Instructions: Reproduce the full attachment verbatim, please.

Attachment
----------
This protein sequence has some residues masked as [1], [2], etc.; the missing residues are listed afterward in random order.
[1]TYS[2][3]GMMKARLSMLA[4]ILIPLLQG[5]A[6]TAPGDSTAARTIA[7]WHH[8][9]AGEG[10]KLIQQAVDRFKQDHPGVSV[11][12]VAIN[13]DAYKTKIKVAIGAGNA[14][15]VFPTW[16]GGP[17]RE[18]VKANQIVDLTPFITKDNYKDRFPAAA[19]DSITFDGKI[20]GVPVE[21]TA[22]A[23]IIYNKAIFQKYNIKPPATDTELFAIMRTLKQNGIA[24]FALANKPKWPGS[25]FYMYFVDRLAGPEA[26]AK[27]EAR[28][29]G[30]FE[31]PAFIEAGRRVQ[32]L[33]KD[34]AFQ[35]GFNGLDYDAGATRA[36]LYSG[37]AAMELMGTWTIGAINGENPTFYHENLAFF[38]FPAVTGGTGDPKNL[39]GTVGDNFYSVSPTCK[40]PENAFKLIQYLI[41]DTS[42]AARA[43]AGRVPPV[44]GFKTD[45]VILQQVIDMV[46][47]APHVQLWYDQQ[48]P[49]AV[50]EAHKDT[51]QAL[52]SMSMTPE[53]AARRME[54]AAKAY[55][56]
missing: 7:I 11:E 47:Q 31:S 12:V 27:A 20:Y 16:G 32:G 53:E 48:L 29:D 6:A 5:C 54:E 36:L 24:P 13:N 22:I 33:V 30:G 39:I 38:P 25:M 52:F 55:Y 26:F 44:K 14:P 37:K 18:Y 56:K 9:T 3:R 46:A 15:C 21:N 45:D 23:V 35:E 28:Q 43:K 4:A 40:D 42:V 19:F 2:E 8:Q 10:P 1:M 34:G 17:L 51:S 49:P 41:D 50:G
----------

This protein sequence has some residues masked as [1], [2], etc.; the missing residues are listed afterward in random order.
[1]TYS[2][3]GMMKARLSMLA[4]ILIPLLQG[5]A[6]TAPGDSTAARTIA[7]WHH[8][9]AGEG[10]KLIQQAVDRFKQDHPGVSV[11][12]VAIN[13]DAYKTKIKVAIGAGNA[14][15]VFPTW[16]GGP[17]RE[18]VKANQIVDLTPFITKDNYKDRFPAAA[19]DSITFDGKI[20]GVPVE[21]TA[22]A[23]IIYNKAIFQKYNIKPPATDTELFAIMRTLKQNGIA[24]FALANKPKWPGS[25]FYMYFVDRLAGPEA[26]AK[27]EAR[28][29]G[30]FE[31]PAFIEAGRRVQ[32]L[33]KD[34]AFQ[35]GFNGLDYDAGATRA[36]LYSG[37]AAMELMGTWTIGAINGENPTFYHENLAFF[38]FPAVTGGTGDPKNL[39]GTVGDNFYSVSPTCK[40]PENAFKLIQYLI[41]DTS[42]AARA[43]AGRVPPV[44]GFKTD[45]VILQQVIDMV[46][47]APHVQLWYDQQ[48]P[49]AV[50]EAHKDT[51]QAL[52]SMSMTPE[53]AARRME[54]AAKAY[55][56]
missing: 7:I 11:E 47:Q 31:S 12:V 27:A 20:Y 16:G 32:G 53:E 48:L 29:D 6:A 5:C 54:E 36:L 24:P 13:N 22:I 33:V 30:G 39:I 38:P 25:M 52:F 55:Y 26:F 44:K 14:P 37:K 18:Y 56:K 9:T 3:R 46:A 15:C 21:N 45:D 23:V 35:E 28:Q 43:K 4:A 40:D 42:V 19:F 2:E 8:Q 10:P 1:M 34:G 17:L 51:S 49:P 41:D 50:G